Artists are fantastic multitaskers. Often, in the course of a single day, you might function as everything from a creator, to a curator, editor, manager, assistant, and gopher. Never mind going to the grocery store! So when it comes time to find people who will support your projects, it’s hard to find time to start. Thankfully, finding prospective donors to support your work isn’t as mystical as it seems. A little bit of research can go a long way!
One of the most amazing things about today’s artistic world is how collaboration can happen across borders; both state borders and societal ones. People who might never have met have the opportunity to work together toward beauty, inspiration, justice, peace—and pure creative exploration. Tools to facilitate collaboration unbounded by geographic location are increasingly ubiquitous in our everyday life.
Learn how to use the Theory of Change model to map out your plan and evaluate what's working. Subscribe to the blog and get your printable copy.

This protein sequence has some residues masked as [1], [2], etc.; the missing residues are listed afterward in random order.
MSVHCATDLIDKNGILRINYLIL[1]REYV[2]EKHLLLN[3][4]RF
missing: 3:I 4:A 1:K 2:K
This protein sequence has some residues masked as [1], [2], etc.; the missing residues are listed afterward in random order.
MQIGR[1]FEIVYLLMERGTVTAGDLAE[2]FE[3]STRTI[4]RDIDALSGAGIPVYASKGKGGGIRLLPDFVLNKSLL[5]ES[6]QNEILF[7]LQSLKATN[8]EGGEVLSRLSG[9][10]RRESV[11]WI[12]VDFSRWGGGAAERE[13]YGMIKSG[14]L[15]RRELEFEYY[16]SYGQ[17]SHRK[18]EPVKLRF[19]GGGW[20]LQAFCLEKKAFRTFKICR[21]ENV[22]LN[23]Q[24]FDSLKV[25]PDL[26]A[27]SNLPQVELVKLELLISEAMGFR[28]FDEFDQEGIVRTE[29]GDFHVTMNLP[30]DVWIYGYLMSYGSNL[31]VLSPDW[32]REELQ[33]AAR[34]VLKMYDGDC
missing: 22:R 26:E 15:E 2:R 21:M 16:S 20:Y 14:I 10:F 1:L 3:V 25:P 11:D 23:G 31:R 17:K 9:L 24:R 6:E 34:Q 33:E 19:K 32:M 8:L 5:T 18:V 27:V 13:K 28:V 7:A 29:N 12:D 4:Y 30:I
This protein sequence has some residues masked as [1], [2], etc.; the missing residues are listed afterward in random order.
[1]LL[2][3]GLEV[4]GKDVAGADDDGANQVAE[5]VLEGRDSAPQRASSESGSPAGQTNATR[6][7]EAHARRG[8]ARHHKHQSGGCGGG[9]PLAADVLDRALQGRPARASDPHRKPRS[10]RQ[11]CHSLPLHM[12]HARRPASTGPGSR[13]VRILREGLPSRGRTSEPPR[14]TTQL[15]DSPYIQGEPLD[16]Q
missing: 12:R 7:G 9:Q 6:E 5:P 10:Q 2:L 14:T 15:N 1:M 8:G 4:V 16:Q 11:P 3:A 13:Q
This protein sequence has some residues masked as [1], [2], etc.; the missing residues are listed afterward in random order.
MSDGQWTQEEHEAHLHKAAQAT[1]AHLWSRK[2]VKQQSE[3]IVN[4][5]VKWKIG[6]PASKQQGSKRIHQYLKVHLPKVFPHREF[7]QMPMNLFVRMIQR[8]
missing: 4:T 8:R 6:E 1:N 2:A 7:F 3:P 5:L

When you’re raising money as an artist, it’s easy to spend all your energy on soliciting new donations. Whether you’re busy leveraging connections, creating crowdfunding campaigns, writing solicitation letters, crafting elegant social media communications, or all of the above, it can feel like a full-time job. Once the donation finally comes in, however, things are just getting started.
Fiscal sponsorship is something that a lot of folks don’t know about or realize can be an option for funding their work. At its core, fiscal sponsorship is a relationship with a 501(c)(3) nonprofit organization that enables individuals, collectives, and other groups to enjoy some of the benefits of the sponsoring organization’s nonprofit tax status.